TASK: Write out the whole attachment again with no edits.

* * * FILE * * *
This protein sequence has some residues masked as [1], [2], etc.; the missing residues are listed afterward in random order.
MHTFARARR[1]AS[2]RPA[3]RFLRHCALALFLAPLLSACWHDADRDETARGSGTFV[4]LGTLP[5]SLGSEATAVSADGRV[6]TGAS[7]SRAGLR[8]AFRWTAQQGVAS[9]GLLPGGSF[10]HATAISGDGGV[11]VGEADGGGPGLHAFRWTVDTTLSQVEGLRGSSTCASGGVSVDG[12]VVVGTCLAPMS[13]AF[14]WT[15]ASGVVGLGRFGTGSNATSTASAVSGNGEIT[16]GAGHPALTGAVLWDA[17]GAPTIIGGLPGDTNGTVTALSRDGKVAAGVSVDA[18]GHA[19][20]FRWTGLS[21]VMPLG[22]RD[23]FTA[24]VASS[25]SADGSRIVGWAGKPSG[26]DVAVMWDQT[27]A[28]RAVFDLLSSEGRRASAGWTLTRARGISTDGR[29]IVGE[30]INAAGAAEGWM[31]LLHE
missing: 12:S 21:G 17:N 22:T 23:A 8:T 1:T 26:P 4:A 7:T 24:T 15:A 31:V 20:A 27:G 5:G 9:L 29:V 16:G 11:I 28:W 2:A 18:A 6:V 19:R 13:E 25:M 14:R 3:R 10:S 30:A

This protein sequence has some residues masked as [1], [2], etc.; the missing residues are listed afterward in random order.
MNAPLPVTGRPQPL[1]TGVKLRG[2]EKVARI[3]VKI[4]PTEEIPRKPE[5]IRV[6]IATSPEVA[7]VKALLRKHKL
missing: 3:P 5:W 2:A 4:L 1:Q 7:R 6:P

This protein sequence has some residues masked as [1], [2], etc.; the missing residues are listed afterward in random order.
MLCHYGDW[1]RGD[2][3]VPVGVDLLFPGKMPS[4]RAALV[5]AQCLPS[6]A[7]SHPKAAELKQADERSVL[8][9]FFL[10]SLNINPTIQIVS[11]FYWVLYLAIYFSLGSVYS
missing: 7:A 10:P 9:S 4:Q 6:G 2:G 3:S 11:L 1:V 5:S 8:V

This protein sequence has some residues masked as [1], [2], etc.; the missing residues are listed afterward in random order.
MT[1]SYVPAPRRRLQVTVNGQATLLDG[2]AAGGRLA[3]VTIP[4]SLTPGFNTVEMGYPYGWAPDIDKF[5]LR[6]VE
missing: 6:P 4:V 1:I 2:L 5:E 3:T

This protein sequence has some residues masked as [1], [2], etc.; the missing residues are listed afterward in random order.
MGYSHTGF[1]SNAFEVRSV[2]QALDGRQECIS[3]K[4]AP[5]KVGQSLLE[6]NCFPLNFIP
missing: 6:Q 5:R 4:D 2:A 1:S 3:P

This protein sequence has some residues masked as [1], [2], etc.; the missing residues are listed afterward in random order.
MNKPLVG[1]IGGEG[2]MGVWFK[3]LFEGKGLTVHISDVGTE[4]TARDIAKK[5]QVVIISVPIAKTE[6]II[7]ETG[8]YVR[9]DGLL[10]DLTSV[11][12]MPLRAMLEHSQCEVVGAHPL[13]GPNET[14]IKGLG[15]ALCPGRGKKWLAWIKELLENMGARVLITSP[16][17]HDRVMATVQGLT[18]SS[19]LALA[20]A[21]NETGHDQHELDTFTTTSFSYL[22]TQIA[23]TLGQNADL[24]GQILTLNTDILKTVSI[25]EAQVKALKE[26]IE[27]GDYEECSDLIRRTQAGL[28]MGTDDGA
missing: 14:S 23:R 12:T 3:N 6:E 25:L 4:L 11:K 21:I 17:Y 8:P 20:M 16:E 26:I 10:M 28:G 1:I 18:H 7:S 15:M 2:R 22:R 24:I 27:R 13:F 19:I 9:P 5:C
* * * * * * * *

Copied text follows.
This protein sequence has some residues masked as [1], [2], etc.; the missing residues are listed afterward in random order.
MHTFARARR[1]AS[2]RPA[3]RFLRHCALALFLAPLLSACWHDADRDETARGSGTFV[4]LGTLP[5]SLGSEATAVSADGRV[6]TGAS[7]SRAGLR[8]AFRWTAQQGVAS[9]GLLPGGSF[10]HATAISGDGGV[11]VGEADGGGPGLHAFRWTVDTTLSQVEGLRGSSTCASGGVSVDG[12]VVVGTCLAPMS[13]AF[14]WT[15]ASGVVGLGRFGTGSNATSTASAVSGNGEIT[16]GAGHPALTGAVLWDA[17]GAPTIIGGLPGDTNGTVTALSRDGKVAAGVSVDA[18]GHA[19][20]FRWTGLS[21]VMPLG[22]RD[23]FTA[24]VASS[25]SADGSRIVGWAGKPSG[26]DVAVMWDQT[27]A[28]RAVFDLLSSEGRRASAGWTLTRARGISTDGR[29]IVGE[30]INAAGAAEGWM[31]LLHE
missing: 12:S 21:G 17:N 22:T 23:A 8:T 1:T 26:P 4:A 7:T 24:T 15:A 31:V 20:A 27:G 5:G 9:L 29:V 16:G 11:I 28:W 2:A 18:A 6:V 19:R 13:E 25:M 14:R 3:R 10:S 30:A

This protein sequence has some residues masked as [1], [2], etc.; the missing residues are listed afterward in random order.
MNAPLPVTGRPQPL[1]TGVKLRG[2]EKVARI[3]VKI[4]PTEEIPRKPE[5]IRV[6]IATSPEVA[7]VKALLRKHKL
missing: 3:P 5:W 2:A 4:L 1:Q 7:R 6:P

This protein sequence has some residues masked as [1], [2], etc.; the missing residues are listed afterward in random order.
MLCHYGDW[1]RGD[2][3]VPVGVDLLFPGKMPS[4]RAALV[5]AQCLPS[6]A[7]SHPKAAELKQADERSVL[8][9]FFL[10]SLNINPTIQIVS[11]FYWVLYLAIYFSLGSVYS
missing: 7:A 10:P 9:S 4:Q 6:G 2:G 3:S 11:L 1:V 5:S 8:V

This protein sequence has some residues masked as [1], [2], etc.; the missing residues are listed afterward in random order.
MT[1]SYVPAPRRRLQVTVNGQATLLDG[2]AAGGRLA[3]VTIP[4]SLTPGFNTVEMGYPYGWAPDIDKF[5]LR[6]VE
missing: 6:P 4:V 1:I 2:L 5:E 3:T

This protein sequence has some residues masked as [1], [2], etc.; the missing residues are listed afterward in random order.
MGYSHTGF[1]SNAFEVRSV[2]QALDGRQECIS[3]K[4]AP[5]KVGQSLLE[6]NCFPLNFIP
missing: 6:Q 5:R 4:D 2:A 1:S 3:P

This protein sequence has some residues masked as [1], [2], etc.; the missing residues are listed afterward in random order.
MNKPLVG[1]IGGEG[2]MGVWFK[3]LFEGKGLTVHISDVGTE[4]TARDIAKK[5]QVVIISVPIAKTE[6]II[7]ETG[8]YVR[9]DGLL[10]DLTSV[11][12]MPLRAMLEHSQCEVVGAHPL[13]GPNET[14]IKGLG[15]ALCPGRGKKWLAWIKELLENMGARVLITSP[16][17]HDRVMATVQGLT[18]SS[19]LALA[20]A[21]NETGHDQHELDTFTTTSFSYL[22]TQIA[23]TLGQNADL[24]GQILTLNTDILKTVSI[25]EAQVKALKE[26]IE[27]GDYEECSDLIRRTQAGL[28]MGTDDGA
missing: 14:S 23:R 12:T 3:N 6:E 25:L 4:L 11:K 21:I 17:Y 8:P 20:M 16:E 26:I 10:M 28:G 1:I 18:H 7:S 15:M 2:R 22:R 24:I 27:R 13:F 19:I 9:P 5:C